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Department collects wages for Connecticut jobs

Posted on September 30, 2018

The labor department is busy collecting wages owed for Connecticut jobs.

The Connecticut Department of Labor (CTDOL) has recovered more than $4.9 million in unpaid wages for Connecticut workers during the fiscal year that ended June 30.

“Our working women and men are the backbone of this state – it is important that they are rightfully paid for the jobs they do and correctly compensated with the wages they have earned,” Governor Malloy said. “These individuals worked hard for these wages and depend on this income to support their families and contribute to the financial strength of their communities. With Labor Day approaching, it is particularly important to recognize the importance of fair wages and safe workforce conditions in our state, as well as the key role Connecticut’s workers contribute to the economic vitality of our state.”

A total of $4,936,684.75 was returned to workers. This includes $2,296,792.40 recovered by wage enforcement staff responding to complaints that owed wages had not been paid. A total of $1,928,509.37 was provided to employees that did not receive the required minimum wage or overtime, and $687,324.93 was recovered for employees when it was determined workers were paid incorrect amounts while working at public contract construction sites.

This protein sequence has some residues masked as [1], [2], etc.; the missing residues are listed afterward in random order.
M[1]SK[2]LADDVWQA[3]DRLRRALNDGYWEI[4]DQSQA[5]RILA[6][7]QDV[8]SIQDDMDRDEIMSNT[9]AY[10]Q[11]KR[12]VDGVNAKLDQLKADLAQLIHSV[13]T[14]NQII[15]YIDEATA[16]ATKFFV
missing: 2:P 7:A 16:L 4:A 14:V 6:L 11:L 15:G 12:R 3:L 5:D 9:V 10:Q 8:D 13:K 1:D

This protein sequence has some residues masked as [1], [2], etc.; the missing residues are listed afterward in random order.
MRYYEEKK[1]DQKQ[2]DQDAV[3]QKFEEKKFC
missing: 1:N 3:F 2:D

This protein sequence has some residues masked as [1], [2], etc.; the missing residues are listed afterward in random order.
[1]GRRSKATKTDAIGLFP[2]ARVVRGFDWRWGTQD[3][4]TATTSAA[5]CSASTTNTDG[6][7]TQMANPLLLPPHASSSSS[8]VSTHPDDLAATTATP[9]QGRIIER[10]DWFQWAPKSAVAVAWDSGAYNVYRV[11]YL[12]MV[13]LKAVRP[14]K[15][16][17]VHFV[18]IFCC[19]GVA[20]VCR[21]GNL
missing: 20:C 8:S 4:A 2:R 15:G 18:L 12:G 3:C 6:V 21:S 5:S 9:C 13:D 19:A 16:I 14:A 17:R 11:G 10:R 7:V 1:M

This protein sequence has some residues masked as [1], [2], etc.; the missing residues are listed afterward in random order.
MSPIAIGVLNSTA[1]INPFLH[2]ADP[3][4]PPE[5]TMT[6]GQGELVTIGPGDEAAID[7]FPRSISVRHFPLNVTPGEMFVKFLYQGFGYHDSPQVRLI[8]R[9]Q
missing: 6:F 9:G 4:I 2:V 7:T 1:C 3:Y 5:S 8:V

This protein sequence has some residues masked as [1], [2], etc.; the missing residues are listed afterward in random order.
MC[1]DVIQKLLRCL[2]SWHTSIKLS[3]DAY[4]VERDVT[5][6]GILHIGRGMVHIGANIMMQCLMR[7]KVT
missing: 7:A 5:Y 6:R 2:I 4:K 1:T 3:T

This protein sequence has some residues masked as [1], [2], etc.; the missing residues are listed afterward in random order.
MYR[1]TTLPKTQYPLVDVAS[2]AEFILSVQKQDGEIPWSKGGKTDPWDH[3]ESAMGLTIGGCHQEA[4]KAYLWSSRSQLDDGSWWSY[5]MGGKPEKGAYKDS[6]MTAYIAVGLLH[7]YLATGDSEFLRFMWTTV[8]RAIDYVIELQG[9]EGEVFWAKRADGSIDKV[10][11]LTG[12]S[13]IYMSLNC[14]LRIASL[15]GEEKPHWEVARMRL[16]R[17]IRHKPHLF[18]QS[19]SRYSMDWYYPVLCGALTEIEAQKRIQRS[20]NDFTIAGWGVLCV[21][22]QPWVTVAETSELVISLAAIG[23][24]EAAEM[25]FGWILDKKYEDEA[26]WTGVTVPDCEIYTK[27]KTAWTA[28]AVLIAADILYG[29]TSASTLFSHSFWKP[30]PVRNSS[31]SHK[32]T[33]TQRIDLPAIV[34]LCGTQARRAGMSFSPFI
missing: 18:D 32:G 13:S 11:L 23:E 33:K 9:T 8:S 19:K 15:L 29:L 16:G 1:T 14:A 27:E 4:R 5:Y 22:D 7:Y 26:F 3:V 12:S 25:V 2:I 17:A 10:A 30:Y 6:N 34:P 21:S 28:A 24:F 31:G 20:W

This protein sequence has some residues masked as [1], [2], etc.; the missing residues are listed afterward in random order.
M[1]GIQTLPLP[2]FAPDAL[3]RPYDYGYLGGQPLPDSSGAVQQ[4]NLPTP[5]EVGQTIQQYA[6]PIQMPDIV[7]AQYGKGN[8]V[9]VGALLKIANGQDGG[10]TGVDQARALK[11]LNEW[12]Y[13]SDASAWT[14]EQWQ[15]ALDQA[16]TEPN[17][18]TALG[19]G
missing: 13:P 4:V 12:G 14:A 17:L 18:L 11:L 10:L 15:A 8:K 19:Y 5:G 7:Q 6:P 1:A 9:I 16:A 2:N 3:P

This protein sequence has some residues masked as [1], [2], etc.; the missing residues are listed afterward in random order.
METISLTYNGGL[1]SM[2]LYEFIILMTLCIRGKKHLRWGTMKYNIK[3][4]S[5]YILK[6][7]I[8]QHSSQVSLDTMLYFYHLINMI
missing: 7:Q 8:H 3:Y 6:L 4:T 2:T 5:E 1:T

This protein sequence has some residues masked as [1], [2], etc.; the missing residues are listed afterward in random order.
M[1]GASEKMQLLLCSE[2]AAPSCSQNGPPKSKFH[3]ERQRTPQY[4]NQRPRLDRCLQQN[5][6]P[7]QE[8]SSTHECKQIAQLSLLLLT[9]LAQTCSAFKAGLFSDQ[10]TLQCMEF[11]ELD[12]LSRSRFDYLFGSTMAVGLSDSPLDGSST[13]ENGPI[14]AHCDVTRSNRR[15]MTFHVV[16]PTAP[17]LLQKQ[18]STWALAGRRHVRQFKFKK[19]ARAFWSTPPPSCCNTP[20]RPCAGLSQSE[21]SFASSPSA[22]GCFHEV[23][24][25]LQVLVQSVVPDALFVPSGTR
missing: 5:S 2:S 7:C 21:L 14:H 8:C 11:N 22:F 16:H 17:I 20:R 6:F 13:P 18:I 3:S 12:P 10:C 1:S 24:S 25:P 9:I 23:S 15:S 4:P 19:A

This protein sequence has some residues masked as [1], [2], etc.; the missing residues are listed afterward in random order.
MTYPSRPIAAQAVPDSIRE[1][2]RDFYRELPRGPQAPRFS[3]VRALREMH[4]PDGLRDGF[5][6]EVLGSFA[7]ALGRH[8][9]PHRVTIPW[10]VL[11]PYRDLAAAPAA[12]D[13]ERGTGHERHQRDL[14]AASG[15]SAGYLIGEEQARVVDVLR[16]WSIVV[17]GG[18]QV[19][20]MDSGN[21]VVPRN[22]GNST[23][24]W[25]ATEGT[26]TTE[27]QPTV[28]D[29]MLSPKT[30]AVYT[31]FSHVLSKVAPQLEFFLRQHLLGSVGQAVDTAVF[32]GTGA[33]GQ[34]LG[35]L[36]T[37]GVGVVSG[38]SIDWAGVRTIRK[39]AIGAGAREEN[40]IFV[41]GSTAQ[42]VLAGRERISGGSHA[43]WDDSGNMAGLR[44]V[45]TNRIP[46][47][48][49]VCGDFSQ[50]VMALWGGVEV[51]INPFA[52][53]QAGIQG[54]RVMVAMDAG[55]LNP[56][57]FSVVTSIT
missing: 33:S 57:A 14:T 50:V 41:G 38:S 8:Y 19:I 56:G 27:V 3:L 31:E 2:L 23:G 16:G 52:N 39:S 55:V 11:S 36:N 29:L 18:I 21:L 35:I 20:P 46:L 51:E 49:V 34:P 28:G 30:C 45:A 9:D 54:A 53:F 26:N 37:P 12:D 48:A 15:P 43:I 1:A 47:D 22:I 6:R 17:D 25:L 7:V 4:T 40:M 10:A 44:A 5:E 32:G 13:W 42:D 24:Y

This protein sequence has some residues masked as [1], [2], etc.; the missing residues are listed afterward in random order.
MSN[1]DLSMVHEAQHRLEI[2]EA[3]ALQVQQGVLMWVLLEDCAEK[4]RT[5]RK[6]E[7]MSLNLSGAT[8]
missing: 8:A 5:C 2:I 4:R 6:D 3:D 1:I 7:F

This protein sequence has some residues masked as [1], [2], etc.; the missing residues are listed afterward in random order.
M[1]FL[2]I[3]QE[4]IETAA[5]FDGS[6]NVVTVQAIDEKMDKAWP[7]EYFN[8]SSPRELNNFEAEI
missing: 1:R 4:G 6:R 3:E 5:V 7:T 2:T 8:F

“The 4.9 million collected by our Division of Wage and Workplace Standards reflects the high priority we place on protecting our state’s workforce, as well as law-abiding employers,” said Connecticut Department of Labor Commissioner Kurt Westby. “Our mission is to ensure that all of Connecticut’s wage laws are thoroughly understood by every employer in this state,” he explained. “While we want our residents to be paid properly for the work they do, we also want to provide a level playing field for all employers, and this is not possible when laws are not properly followed.”

The unit investigated more than 2,300 claims for unpaid wages, 250 cases involving minimum wage or overtime, and 240 cases involving workplace standards violations, including investigations to prevent the employment of children in hazardous occupations and ensuring minors worked established hours.

During the year, wage investigators also issued 167 stop work orders to employers that did not comply with worker’s compensation requirements and/or did not keep accurate pay records.

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